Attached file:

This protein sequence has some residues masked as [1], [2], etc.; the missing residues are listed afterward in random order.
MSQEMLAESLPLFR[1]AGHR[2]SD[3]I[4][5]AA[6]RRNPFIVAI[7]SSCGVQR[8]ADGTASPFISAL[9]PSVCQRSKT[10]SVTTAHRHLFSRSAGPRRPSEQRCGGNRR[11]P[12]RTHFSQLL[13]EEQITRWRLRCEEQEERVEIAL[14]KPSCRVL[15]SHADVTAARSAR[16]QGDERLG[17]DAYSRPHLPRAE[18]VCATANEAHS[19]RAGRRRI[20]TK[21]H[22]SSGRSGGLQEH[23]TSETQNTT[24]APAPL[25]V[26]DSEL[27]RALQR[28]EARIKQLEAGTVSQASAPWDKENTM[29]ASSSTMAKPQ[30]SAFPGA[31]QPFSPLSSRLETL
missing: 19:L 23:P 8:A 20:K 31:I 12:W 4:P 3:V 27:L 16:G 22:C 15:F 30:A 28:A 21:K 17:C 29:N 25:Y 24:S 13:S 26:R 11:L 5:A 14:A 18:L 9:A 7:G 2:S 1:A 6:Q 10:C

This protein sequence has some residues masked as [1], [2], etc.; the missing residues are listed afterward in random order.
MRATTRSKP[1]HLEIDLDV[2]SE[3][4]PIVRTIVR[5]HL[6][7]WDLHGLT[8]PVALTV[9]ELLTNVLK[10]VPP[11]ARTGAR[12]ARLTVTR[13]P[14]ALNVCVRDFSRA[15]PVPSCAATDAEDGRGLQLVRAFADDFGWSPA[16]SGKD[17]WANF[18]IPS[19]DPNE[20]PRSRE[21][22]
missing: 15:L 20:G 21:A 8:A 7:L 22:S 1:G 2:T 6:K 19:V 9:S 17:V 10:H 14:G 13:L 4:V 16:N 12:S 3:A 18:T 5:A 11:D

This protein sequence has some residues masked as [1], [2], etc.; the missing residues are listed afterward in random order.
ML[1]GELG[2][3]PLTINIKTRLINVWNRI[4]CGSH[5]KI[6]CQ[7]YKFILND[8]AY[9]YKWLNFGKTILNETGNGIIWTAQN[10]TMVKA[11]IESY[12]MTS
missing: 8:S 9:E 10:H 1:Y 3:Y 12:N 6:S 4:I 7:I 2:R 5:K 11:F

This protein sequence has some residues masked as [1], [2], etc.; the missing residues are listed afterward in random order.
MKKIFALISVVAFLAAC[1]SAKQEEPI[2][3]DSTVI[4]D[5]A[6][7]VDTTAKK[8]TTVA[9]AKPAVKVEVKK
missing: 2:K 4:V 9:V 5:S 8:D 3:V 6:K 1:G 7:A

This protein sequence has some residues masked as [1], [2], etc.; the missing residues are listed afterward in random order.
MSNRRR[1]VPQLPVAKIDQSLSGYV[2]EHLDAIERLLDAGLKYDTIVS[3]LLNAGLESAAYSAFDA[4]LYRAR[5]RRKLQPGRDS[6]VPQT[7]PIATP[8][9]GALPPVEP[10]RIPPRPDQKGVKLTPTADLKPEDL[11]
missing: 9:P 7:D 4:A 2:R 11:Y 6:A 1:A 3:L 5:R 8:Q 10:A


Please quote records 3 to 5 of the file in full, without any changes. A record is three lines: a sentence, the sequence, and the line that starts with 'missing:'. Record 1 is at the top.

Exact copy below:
This protein sequence has some residues masked as [1], [2], etc.; the missing residues are listed afterward in random order.
ML[1]GELG[2][3]PLTINIKTRLINVWNRI[4]CGSH[5]KI[6]CQ[7]YKFILND[8]AY[9]YKWLNFGKTILNETGNGIIWTAQN[10]TMVKA[11]IESY[12]MTS
missing: 8:S 9:E 10:H 1:Y 3:Y 12:N 6:S 4:I 7:I 2:R 5:K 11:F

This protein sequence has some residues masked as [1], [2], etc.; the missing residues are listed afterward in random order.
MKKIFALISVVAFLAAC[1]SAKQEEPI[2][3]DSTVI[4]D[5]A[6][7]VDTTAKK[8]TTVA[9]AKPAVKVEVKK
missing: 2:K 4:V 9:V 5:S 8:D 3:V 6:K 1:G 7:A

This protein sequence has some residues masked as [1], [2], etc.; the missing residues are listed afterward in random order.
MSNRRR[1]VPQLPVAKIDQSLSGYV[2]EHLDAIERLLDAGLKYDTIVS[3]LLNAGLESAAYSAFDA[4]LYRAR[5]RRKLQPGRDS[6]VPQT[7]PIATP[8][9]GALPPVEP[10]RIPPRPDQKGVKLTPTADLKPEDL[11]
missing: 9:P 7:D 4:A 2:R 11:Y 6:A 1:A 3:L 5:R 8:Q 10:A